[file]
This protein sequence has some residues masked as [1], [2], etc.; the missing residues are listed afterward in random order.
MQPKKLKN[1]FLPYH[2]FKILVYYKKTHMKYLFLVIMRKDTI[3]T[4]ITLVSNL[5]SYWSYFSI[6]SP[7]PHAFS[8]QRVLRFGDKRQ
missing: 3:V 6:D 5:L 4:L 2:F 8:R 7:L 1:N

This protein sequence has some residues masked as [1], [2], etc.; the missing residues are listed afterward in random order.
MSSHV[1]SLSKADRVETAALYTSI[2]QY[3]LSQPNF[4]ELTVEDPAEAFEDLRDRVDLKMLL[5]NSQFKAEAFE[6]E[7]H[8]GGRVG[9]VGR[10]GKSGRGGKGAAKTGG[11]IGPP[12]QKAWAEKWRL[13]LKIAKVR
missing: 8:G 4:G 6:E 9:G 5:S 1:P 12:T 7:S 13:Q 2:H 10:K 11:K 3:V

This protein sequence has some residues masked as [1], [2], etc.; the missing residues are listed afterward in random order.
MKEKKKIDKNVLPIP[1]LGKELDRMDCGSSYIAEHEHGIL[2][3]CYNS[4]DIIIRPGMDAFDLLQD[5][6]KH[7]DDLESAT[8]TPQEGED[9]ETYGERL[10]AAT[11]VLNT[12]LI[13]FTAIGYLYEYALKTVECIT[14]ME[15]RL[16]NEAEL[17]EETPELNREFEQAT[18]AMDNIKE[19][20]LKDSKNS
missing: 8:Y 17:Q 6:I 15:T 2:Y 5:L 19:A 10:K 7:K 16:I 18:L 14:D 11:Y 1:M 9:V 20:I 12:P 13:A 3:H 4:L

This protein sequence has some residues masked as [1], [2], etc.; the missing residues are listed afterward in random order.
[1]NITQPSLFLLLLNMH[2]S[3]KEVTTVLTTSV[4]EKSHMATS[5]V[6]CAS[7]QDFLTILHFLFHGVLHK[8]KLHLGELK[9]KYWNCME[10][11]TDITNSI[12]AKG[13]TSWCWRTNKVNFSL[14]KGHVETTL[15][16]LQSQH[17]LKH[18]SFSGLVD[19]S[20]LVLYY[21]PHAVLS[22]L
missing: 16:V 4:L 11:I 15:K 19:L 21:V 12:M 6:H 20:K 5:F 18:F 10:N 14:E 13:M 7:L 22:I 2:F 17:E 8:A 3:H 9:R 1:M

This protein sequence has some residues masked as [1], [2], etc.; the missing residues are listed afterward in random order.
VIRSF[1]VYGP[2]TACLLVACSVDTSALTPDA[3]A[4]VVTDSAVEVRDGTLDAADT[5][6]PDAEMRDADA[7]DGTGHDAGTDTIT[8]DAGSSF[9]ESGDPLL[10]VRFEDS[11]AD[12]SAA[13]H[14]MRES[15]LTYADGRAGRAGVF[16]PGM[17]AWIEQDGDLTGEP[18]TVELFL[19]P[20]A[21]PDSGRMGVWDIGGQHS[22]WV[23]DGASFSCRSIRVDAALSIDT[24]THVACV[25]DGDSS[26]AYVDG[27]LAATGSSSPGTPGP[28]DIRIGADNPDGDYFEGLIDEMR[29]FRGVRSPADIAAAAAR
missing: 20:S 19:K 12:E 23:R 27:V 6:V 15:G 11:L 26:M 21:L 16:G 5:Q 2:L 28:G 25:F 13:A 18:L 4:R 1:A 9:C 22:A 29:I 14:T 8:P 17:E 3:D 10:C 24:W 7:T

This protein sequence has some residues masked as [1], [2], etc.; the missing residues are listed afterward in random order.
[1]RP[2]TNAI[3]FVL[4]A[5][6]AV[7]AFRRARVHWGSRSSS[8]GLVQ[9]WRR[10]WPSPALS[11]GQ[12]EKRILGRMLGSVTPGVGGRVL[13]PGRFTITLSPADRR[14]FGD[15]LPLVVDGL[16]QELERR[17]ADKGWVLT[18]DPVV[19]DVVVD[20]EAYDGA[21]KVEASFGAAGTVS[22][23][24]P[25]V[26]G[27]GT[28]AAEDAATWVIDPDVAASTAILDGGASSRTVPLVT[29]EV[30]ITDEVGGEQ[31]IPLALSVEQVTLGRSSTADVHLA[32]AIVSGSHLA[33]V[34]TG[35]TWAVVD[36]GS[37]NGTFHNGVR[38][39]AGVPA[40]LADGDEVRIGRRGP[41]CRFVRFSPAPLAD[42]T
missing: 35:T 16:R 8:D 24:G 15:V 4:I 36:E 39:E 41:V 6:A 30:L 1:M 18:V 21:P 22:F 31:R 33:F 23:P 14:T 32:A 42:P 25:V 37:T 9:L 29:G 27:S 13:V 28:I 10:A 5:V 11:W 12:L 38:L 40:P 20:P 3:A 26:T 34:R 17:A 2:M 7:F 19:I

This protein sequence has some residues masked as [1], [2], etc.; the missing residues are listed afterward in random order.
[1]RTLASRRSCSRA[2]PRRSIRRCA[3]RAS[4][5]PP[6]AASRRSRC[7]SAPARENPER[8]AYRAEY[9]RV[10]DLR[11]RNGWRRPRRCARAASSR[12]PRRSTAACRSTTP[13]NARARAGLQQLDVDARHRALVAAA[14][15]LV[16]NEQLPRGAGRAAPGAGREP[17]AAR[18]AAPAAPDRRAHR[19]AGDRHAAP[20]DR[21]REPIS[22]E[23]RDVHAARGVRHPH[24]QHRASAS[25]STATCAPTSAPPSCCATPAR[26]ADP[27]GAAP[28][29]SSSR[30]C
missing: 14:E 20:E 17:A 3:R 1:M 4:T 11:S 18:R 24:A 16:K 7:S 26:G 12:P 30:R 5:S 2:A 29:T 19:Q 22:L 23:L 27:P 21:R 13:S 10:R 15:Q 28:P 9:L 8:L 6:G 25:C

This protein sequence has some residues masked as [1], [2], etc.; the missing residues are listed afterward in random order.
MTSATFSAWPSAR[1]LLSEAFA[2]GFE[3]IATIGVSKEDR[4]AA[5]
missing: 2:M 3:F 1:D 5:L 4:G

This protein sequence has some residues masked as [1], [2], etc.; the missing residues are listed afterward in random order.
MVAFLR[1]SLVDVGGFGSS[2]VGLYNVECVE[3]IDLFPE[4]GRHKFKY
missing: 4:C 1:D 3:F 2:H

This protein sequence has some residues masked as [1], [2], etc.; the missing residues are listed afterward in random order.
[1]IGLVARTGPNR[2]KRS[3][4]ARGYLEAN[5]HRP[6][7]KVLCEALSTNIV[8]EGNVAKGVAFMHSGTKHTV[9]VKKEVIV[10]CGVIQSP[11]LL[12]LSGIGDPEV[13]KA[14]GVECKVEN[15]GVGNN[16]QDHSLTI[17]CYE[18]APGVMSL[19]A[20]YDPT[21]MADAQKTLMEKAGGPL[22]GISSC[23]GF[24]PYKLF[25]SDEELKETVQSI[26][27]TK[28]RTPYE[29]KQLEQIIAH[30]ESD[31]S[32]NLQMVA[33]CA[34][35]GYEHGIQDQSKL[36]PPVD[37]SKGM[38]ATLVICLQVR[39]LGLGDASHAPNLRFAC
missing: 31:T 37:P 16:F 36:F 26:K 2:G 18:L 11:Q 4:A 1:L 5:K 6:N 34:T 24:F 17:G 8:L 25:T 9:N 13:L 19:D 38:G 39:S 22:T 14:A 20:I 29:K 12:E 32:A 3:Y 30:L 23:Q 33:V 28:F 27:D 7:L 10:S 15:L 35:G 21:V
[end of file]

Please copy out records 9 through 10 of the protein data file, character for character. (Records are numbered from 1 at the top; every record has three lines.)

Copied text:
This protein sequence has some residues masked as [1], [2], etc.; the missing residues are listed afterward in random order.
MVAFLR[1]SLVDVGGFGSS[2]VGLYNVECVE[3]IDLFPE[4]GRHKFKY
missing: 4:C 1:D 3:F 2:H

This protein sequence has some residues masked as [1], [2], etc.; the missing residues are listed afterward in random order.
[1]IGLVARTGPNR[2]KRS[3][4]ARGYLEAN[5]HRP[6][7]KVLCEALSTNIV[8]EGNVAKGVAFMHSGTKHTV[9]VKKEVIV[10]CGVIQSP[11]LL[12]LSGIGDPEV[13]KA[14]GVECKVEN[15]GVGNN[16]QDHSLTI[17]CYE[18]APGVMSL[19]A[20]YDPT[21]MADAQKTLMEKAGGPL[22]GISSC[23]GF[24]PYKLF[25]SDEELKETVQSI[26][27]TK[28]RTPYE[29]KQLEQIIAH[30]ESD[31]S[32]NLQMVA[33]CA[34][35]GYEHGIQDQSKL[36]PPVD[37]SKGM[38]ATLVICLQVR[39]LGLGDASHAPNLRFAC
missing: 31:T 37:P 16:F 36:F 26:K 2:G 18:L 11:Q 4:A 1:L 5:K 6:N 34:T 24:F 17:G 8:L 25:T 9:N 13:L 19:D 38:G 39:S 22:T 14:A 20:I 29:K 12:E 32:A 3:Y 30:L 23:Q 33:V 28:F 27:D 7:L 10:S 15:L 35:G 21:V